Animal hides

Shoemakers, saddlers, goat leather tanners…

Animal hides have had multiple uses throughout history. The early Canary Islanders used them to make a range of items, and even the clothes they wore. Although the use of animal skins for clothing declined after the conquest of the island, hides were useful to meet the needs of the new population. The settlers introduced hides of larger livestock, such as cows and horses, using more varied craft techniques and producing a greater range of items, including footwear, horse tack, liquid containers, musical instruments, and utensils for agriculture and livestock farming.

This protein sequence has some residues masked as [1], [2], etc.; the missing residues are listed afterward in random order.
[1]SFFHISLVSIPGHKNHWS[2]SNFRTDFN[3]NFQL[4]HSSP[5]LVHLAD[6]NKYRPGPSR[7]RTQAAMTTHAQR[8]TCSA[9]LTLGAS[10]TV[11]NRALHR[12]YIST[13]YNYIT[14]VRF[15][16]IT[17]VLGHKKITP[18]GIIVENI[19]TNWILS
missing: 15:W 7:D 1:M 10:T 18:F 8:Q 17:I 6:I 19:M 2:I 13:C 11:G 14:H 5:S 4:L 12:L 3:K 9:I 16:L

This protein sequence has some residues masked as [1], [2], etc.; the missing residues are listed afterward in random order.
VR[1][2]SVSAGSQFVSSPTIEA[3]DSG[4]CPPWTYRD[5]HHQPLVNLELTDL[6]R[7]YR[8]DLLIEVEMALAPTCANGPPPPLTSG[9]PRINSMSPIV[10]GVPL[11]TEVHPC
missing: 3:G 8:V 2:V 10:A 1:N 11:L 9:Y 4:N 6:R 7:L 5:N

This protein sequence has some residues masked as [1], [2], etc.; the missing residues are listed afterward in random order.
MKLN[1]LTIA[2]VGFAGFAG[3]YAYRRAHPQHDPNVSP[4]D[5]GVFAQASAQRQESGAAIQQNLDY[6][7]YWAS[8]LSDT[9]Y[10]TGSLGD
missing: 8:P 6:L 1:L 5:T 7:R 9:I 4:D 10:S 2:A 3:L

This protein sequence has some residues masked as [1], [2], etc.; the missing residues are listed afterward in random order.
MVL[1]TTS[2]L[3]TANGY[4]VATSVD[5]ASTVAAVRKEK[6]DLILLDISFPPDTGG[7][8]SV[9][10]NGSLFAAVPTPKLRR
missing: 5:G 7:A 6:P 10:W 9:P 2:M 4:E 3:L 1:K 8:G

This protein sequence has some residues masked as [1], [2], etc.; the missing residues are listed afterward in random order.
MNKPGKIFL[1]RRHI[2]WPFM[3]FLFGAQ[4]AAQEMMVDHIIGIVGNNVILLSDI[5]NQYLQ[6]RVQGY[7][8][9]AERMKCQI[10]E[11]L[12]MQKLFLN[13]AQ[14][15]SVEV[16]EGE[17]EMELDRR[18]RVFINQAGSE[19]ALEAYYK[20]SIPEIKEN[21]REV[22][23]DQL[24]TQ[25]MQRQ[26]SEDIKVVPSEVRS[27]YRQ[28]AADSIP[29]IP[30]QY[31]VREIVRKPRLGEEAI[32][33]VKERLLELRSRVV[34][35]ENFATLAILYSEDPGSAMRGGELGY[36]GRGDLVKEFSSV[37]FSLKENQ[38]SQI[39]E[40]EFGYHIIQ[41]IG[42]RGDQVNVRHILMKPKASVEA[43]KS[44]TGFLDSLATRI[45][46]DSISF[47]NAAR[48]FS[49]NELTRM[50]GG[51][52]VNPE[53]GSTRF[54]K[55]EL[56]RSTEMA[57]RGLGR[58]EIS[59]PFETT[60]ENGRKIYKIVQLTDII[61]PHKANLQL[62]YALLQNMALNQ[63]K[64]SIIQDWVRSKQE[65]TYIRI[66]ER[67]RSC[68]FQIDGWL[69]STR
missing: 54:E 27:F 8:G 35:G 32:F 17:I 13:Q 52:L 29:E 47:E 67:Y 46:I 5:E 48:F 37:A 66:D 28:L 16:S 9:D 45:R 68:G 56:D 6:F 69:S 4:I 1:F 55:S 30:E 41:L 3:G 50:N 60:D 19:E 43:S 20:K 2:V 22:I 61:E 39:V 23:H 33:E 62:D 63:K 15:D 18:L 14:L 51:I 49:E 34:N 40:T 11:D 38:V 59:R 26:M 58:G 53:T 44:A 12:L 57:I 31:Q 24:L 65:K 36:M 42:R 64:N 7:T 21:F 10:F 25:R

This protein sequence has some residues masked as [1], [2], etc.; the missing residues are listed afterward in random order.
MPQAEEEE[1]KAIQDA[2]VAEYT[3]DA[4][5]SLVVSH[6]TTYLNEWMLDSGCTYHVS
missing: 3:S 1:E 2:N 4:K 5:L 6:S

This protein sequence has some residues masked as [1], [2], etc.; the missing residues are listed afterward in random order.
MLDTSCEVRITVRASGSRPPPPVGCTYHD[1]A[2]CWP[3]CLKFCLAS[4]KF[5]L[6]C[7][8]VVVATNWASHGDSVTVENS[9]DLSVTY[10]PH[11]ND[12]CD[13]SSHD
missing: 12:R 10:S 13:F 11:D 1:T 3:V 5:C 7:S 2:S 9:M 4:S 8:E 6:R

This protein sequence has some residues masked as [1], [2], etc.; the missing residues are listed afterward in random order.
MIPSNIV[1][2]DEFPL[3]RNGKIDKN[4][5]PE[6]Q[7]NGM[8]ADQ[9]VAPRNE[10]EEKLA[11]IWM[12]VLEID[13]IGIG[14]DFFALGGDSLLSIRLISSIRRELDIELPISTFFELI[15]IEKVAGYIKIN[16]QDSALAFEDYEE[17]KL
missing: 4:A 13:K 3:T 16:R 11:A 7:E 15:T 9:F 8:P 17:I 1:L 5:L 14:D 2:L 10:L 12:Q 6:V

Many animal herders, probably following early traditions, cured goat skins to make implements and containers associated with their work, including various types of primitive rucksacks, collars for dogs, goats and sheep, and watch pouches. These items were made by tanners of goat leather (zurroneros), whose testimony survives today in rural areas of the Canary Islands. Bags made from whole goat hides (zurrones), one of the most distinctive elements of Canary Islands rural culture, were used to knead gofio (ground, roasted grains). When these bags were large enough, herders used them as rucksacks to carry their belongings in when they were pasturing their livestock.


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Pl. del Faro, 15,
35100 Maspalomas, Las Palmas